I have my hair straightened every two months. Can I continue this into pregnancy?
No increase of low birth weight and preterm delivery was observed in a study in pregnant women that used hair straighteners. The study did not evaluate other outcomes such as birth defects, however, it is likely that only a small amount of hair straightening products would be absorbed into the body. This means that the developing baby would only be exposed to small amounts.
I work full time as a cosmetologist and recently became pregnant. Should I stop working until the baby is born?
No. There is no recommendation that all cosmetologist should stop working because of pregnancy. Cosmetologists stand on their feet for long periods of time and have exposure to chemicals in the workplace. Recent studies looking at miscarriage, preterm birth, small for gestational age, birth defects, and developmental milestones have not found an increased risk chance for any of these outcomes in the children of for hairdressers.
A recent meta-analysis of 19 articles reviewing the reproductive outcomes of hairdressers and cosmetologists reported a weak increase in risk of reproductive disorders. These include: time to pregnancy (ability to get pregnant), small babies for gestational age, low birth weight and embryonic and fetal losses. Besides the composition of the hair product, different factors are involved in this occupational setting, e.g., variety of chemicals used, work conditions, environment, ventilation, working hours and standing for longer period of time.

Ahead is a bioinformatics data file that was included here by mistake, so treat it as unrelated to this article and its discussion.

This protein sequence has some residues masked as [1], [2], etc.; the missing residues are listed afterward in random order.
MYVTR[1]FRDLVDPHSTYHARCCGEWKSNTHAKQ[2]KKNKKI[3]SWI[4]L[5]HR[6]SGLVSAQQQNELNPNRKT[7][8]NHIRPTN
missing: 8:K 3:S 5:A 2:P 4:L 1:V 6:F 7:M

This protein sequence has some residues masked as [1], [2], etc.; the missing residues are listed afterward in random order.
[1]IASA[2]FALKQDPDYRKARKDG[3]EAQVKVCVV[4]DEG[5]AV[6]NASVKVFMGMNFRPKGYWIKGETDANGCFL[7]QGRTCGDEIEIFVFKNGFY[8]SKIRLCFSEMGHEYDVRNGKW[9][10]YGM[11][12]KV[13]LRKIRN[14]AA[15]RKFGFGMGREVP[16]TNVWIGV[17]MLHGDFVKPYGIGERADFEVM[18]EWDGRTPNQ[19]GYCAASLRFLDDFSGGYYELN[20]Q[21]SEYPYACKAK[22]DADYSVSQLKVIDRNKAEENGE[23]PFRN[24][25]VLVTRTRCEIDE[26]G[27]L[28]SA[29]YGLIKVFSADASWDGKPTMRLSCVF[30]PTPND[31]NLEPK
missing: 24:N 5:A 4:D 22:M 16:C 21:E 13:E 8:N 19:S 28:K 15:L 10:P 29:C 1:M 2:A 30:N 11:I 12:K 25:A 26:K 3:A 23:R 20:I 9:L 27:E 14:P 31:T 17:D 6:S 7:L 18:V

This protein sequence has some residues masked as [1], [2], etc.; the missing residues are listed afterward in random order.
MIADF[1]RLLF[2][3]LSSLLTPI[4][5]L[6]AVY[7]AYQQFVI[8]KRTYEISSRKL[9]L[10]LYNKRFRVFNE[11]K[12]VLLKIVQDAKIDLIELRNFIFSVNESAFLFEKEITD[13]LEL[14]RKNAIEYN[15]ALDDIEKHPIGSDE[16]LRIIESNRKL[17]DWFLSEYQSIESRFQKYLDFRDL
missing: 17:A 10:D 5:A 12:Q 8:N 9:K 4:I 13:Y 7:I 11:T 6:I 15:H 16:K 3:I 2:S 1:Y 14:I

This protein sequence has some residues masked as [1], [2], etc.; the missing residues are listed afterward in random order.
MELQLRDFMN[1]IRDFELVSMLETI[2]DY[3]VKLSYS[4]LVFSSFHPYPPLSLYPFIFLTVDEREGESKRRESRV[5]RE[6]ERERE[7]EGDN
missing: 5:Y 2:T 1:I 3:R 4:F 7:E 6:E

All studies support the importance of proper working conditions. Working in a well-ventilated area, wearing protective gloves, taking frequent breaks, practicing safe storage of hair care products, and avoiding eating or drinking in the workplace are all important factors that can decrease chemical exposures.
MotherToBaby has a general fact sheet on occupational exposures and ways to reduce potential exposures at https://mothertobaby.org/fact-sheets/reproductive-hazards-workplace/pdf/. Your worksite should provide the manufacturer’s Safety Data Sheets (SDS) on all chemicals and proper personal protection for all parts of your job. Be certain to use them, even when not pregnant.
Is it safe to have hair treatments while I am breastfeeding?
There are no studies on hair treatments and breastfeeding. It is unlikely that large amounts of any of the chemical would enter the breast milk because so little enters the mom’s bloodstream. We would not discourage breastfeeding because of hair tints or other cosmetic hair chemicals. Be sure to talk to your health care provider about all your breastfeeding questions.
What if the father of the baby gets a hair treatment?
We did not locate studies on how hair treatments would affect a man’s fertility (ability to get his partner pregnant). In general, exposures that fathers have are unlikely to increase risks to a pregnancy. For more information, please see the MotherToBaby fact sheet Paternal Exposures and Pregnancy at https://mothertobaby.org/fact-sheets/paternal-exposures-pregnancy/pdf/.